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Moses and Mount Sinai

The location of Mount Sinai. Where is the real Mount Sinai? For centuries, scholars, explorers, and pilgrims have sought the location of the real Mount Sinai-Horeb, the mountain of God-from the biblical story of Moses and the Exodus.

The traditional site called "Mount Sinai" is in the south central Sinai Peninsula, west of the Gulf of Aqaba. It would seem that the only reason the traditional site is designated "Mount Sinai" is that Helena, mother of Constantine I, decreed it as such in the early 300s AD.

Several other proposed sites for the real Mount Sinai have been suggested over the years, but no hard evidence has been produced by scholars or archaeologists to date. Perhaps the secret to Mount Sinai's location is in the scriptures. Consider the following:

Exodus 3:1 plainly identifies Mount Horeb (Sinai) as being in Midian, east of the Gulf of Aqaba, in what is now Saudi Arabia: "Now Moses was tending the flock of Jethro his father-in-law, the priest of Midian. And he led the flock to the back of the desert, and came to Horeb, the mountain of God." There is a general consensus today that the biblical Midian was located in what is now Saudi Arabia-again, east of the Gulf of Aqaba. The traditional site for Mount Sinai on the Sinai Peninsula has nothing to do geographically with the "back" of a desert. By contrast, certain mountains in Saudi Arabia are on the far side or margin of a vast desert in ancient Midian.

Exodus 2:15 reveals more. After killing an Egyptian, Moses fled Egypt for safer ground. "When Pharaoh heard of this, he tried to kill Moses, but Moses fled from Pharaoh and went to live in Midian." Egypt and its holdings would not have been a safe redoubt. He would not have fled to the Sinai Peninsula, where archaeology shows that Pharaoh had multiple mining interests and military outposts. The Bible is clear that Moses went out of Egypt, to the land of Midian east of the Gulf of Aqaba.

The Bible makes several references to Moses's returning to Egypt from Midian, including Exodus 4:19, where we read: "Now the Lord had said to Moses in Midian, 'Go back to Egypt, for all the men who wanted to kill you are dead.'" All passages associated with Moses's stay in Midian point toward present-day Saudi Arabia as the area to which Moses fled, subsequently met God at the burning bush, and then returned to Egypt and the children of Israel.

In the New Testament, Paul wrote the phrase in Galatians 4:25: "Mount Sinai in Arabia . . .." As a "Hebrew of Hebrews," Paul's understanding of Arabia would have been one that was consistent with Old Testament passages like 1 King 10:15; 2 Chronicles 9:14; Isaiah 21:13; Jeremiah 25:24; and Ezekiel 27:21, in which Arabia is clearly identified with the region east of the Gulf of Aqaba, where "kings" ruled and the "Dedanites" co-dwelt with other nomadic peoples.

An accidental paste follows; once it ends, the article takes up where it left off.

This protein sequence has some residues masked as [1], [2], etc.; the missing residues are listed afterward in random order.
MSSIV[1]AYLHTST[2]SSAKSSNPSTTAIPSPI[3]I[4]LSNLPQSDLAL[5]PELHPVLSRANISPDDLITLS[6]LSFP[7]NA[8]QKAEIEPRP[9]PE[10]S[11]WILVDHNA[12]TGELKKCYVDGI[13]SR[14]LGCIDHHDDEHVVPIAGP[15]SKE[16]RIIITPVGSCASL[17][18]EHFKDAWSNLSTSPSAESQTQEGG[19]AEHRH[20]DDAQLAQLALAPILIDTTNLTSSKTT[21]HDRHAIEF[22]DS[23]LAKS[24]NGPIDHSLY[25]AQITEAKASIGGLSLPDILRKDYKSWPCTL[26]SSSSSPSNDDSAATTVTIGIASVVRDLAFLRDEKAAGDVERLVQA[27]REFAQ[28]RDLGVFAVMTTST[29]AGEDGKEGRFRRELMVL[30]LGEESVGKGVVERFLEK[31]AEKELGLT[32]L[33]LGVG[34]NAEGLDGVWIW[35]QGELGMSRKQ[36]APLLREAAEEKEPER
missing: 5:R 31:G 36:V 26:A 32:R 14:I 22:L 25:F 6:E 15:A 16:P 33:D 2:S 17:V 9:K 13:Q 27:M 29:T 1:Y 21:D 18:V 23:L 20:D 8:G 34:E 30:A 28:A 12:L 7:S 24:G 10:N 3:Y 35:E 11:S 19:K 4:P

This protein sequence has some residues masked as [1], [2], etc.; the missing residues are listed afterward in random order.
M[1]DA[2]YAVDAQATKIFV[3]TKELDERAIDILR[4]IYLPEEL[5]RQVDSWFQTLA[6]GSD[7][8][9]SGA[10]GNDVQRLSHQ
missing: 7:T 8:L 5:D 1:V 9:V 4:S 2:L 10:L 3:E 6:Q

So, where is the real Mount Sinai? We simply cannot be sure, but many evidences seem to point away from the traditional Mount Sinai in the Sinai Peninsula and toward the mountains of Saudi Arabia.

Moses's audiences with the Lord. Moses's first direct epiphany or audience with the Lord took place in Midian, on the slopes of Mount Sinai where Moses was attracted to a bush which continually burned but was not consumed (Exodus 3:1-6). The Lord called Moses to deliver Israel out of captivity. The eighty year old Moses was a spiritual adolescent, and it appears that the Lord began a series of visits with Moses during which Moses was instructed spiritually by the Lord. These may well have occurred on Mount Sinai. The only account of these "visions" or audiences with the Lord are contained in Moses 1. Moses 1:1 may refer to this period in Moses's life when it says: "The words of God, which he spake unto Moses at a time when Moses was caught up into an exceedingly high mountain, And he saw God face to face, and he talked with him, and the glory of God was upon Moses; therefore Moses could endure his presence."

About two months after the exodus of the Israelites from Egypt, they arrived and camped in the wilderness of Sinai at the foot of Mount Sinai. Subsequently Moses was to make several journeys up onto the mountain to communicate with the Lord. These will each be summarized briefly.